Starring Adam Sinclair, Kristin Kreuk. Written by Rob Heydon, Ben Tucker. Directed by Rob Heydon. 18A. 104 min. Opens Nov. 23.
Irvine Welsh’s Ecstasy is agony—that is, unless having a cast of Scottish and Canadian actors hurling epithets at each other like rocks is your idea of a good time. If writer-director Rob Heydon was looking to distinguish his film from Danny Boyle’s Trainspotting, it probably wasn’t a good idea to give it a similarly brash, motormouthed voice-over. From the moment that low-level Edinburgh dealer Lloyd (Adam Sinclair) starts ranting about the ins and outs of a chemically accelerated lifestyle, it feels as if we’re bearing witness to a rip-off.
Heydon doesn’t have Boyle’s high-spirited style, however, and despite a pounding techno soundtrack the film is rather static and dull. The characters are all defined by their personal ruts: Lloyd is trapped by his debt to a vicious dealer (Carlo Rota), his father (Stephen McHattie) is an alcoholic shut-in, and his new quasi-girlfriend Heather (Kristin Kreuk) is stuck in an unhappy upper-middle-class marriage.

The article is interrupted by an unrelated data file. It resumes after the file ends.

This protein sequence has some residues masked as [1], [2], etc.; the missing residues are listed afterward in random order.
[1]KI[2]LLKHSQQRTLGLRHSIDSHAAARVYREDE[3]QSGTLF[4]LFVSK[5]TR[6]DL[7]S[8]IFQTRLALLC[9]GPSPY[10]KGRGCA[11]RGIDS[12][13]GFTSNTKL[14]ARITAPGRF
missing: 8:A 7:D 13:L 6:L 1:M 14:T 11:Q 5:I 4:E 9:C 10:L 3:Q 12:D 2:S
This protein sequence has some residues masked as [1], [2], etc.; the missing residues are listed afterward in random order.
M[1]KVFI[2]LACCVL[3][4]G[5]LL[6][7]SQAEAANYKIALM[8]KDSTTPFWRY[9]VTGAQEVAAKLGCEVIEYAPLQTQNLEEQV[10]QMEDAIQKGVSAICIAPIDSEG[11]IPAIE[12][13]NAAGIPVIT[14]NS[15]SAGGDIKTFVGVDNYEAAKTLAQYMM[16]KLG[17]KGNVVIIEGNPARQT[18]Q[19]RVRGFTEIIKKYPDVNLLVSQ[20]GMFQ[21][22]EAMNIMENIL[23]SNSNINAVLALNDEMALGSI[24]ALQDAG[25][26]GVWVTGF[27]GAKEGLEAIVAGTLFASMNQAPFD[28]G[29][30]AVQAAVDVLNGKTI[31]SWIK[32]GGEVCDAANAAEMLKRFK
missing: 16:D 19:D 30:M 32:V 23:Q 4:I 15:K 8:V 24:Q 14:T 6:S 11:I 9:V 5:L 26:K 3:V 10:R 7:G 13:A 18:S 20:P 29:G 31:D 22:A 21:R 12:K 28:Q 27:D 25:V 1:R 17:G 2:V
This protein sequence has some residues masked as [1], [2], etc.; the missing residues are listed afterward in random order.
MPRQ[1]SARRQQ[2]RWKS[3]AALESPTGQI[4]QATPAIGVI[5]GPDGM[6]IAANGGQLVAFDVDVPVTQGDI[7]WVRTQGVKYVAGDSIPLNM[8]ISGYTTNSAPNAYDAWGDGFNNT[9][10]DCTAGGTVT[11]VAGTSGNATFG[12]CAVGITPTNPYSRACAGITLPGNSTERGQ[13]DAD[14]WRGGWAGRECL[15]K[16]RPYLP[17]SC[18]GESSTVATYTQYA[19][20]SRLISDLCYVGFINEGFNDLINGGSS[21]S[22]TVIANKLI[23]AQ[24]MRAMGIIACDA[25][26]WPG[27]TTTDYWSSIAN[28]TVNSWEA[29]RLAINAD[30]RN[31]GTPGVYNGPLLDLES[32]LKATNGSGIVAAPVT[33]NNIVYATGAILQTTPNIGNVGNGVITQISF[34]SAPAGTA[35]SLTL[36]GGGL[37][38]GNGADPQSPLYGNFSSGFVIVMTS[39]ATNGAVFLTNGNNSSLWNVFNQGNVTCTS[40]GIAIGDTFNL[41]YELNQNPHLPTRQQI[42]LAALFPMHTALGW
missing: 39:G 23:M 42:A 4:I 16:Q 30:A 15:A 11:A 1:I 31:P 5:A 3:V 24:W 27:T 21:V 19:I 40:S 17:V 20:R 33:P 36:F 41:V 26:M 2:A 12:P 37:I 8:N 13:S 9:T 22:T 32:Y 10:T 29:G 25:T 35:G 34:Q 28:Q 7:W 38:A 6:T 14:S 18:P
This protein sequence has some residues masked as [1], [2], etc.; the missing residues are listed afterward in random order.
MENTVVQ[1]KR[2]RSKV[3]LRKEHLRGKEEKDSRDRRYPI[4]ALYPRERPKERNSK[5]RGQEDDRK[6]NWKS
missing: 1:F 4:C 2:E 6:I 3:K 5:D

It’s valid to make a movie about people who are all longing for escape, but the film itself feels locked into its various gangster-flick and rave-movie tropes. It doesn’t help that Lloyd and Heather’s romance—supposedly the crux of the picture—is established mostly via montage, or that the would-be ironies of the script are so blunt. (For example, Heather works for an anti-drug agency.) It may be that by adapting only one of the three stories in Welsh’s 1996 book, Heydon basically guaranteed himself that the film would be thin—indeed, for all its sound and fury, Ecstasy feels like it’s barely there.